Have you taken the time to sit down and actually seriously plan your business, your revenue goals and a strategy to reach them?
If you haven’t, you’re not alone. Planning revenue goals and developing the right strategy to realize them should be any solopreneur’s top priority, but all too commonly it’s left to fall by the wayside.
I don’t want this to happen to you – and I know you don’t either!
I’ve put together 4 steps to help you plan your revenue goals and the strategy to reach them AND in a way that’s aligned to your values and lifestyle.
This blog article is a summary of the related podcast episode.
So many don’t take the time to plan revenue or inspect their finances. You know what it’s like right? Life gets busy, plans drop away and then you become resigned to not reaching your financial goals and give up planning altogether.
I can’t stress the importance of pausing during the year to take the time to plan how you will make money and how you will make profit. You might be someone who already does this, but have found it’s not very effective. It’s certainly not easy, which is why I’m sharing 4 steps with you to help you plan your financial goals and more importantly, to reach them!
Imagine a virtual circle. 4 steps that overlap to make that complete whole circle that is your business’s financial goals.
Let’s take that first step!
STEP 1: OFFERS AND PRICING STRATEGY
Step 1 is all about defining your offers. What are your offers? What packages do you want to sell and what are your price points that will make you profit? It’s a really great place to start to define everything, not only for your clients but also for yourself!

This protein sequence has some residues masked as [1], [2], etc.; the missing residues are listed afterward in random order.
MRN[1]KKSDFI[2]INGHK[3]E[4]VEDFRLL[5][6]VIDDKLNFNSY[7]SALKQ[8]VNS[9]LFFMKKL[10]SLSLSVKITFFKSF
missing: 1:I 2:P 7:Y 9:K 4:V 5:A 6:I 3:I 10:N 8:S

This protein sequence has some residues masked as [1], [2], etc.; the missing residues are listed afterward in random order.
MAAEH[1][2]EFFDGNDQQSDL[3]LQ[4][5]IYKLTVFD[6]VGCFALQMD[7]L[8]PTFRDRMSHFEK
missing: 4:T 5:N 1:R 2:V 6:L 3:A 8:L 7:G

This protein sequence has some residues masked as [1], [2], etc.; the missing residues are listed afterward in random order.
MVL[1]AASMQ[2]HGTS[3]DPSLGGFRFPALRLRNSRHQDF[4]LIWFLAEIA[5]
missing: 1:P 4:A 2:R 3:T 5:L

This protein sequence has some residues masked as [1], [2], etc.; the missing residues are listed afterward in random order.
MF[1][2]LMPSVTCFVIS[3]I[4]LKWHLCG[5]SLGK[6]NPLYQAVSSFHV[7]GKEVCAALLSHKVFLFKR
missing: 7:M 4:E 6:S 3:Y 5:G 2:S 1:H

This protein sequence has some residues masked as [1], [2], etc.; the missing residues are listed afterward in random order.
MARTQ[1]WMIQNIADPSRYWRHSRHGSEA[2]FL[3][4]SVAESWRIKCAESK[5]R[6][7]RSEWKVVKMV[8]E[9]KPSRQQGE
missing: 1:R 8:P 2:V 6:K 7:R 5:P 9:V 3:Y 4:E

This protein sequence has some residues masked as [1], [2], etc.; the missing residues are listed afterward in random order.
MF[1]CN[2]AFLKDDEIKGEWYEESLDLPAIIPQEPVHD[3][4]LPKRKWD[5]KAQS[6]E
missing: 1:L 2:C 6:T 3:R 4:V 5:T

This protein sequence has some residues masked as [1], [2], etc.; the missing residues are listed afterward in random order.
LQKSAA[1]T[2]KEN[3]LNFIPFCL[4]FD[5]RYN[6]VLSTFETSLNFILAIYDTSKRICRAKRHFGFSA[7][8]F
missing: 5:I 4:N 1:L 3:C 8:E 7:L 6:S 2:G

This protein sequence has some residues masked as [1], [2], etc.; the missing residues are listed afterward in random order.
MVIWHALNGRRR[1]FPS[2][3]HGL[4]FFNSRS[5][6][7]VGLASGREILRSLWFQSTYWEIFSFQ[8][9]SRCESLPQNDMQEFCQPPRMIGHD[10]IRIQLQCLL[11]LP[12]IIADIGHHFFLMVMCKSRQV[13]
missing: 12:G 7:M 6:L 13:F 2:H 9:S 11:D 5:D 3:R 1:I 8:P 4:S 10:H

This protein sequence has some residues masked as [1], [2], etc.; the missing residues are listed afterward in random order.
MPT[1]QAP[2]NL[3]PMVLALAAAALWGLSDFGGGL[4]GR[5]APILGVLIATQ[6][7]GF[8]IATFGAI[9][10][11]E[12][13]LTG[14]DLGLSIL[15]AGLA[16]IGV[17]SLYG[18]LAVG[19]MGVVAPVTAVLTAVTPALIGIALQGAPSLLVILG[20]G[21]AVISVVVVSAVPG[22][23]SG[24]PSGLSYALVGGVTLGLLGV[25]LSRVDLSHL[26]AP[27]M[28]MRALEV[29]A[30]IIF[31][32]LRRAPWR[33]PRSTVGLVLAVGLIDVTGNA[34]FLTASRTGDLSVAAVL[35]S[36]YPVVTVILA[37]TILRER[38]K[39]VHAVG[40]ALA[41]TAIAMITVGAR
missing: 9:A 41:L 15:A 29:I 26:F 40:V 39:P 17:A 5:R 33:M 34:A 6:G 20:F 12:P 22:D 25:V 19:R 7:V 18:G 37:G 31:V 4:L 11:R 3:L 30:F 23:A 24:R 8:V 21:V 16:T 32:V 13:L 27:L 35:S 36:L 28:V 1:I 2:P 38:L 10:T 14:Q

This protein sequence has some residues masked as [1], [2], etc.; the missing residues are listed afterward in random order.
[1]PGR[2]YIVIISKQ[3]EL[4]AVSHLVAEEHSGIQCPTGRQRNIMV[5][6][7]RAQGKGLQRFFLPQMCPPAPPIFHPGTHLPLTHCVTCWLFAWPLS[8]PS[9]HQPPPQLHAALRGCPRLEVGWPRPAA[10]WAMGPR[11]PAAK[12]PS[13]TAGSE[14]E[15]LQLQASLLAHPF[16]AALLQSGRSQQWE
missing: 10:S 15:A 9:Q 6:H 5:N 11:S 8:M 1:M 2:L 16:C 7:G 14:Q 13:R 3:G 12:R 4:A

Ideally, you want to have packages that cover all the different stages of a customer’s growth and journey. By offering a range of offers that go from low commitment to high impact it allows customers to still engage with your business, even if they’re not truly ready to commit. It also builds trust. Ask yourself, how do my customers go through various stages of working with me and what are the key catch points of their journey?
Even though your clients may be very different to each other, you can still create a standard package and adapt it to the client once they are on board.
As part of defining your packages, you need to be able to explain the transformation you’re offering the client – their before, during and after working with you. What does that really look like? This will help them to emotionally invest in your offers.
Once you’ve defined your offers, look at your pricing strategy:
1. List all your expenses for the year
Write all your costs for the next year, including salary and tax. Be sure to include your recurring costs, plus any investments. It’s really important to include a monthly salary at the get go. Even if you’re not able to pay yourself yet, it’s the best way to commit to yourself, build up a cash flow and see what profit you have left. If you don’t know how to project for the year ahead, replicate your costs from the previous year.
2. Allocate an expense percentage to each package
Each of your revenue streams needs to cover a percentage of your expenses. In the same way you might plan a training event where you evaluate the expenses of venue hire, food and refreshments to work out what you need to charge to break even and to make a profit.
For planning your whole year’s revenue, don’t look at each sale. Distribute your costs through all the packages. If you have 3 packages and your expenses are 100k, your first package may cover 15% of your expenses, package 2 might be 40% and package 3 the remaining 45%.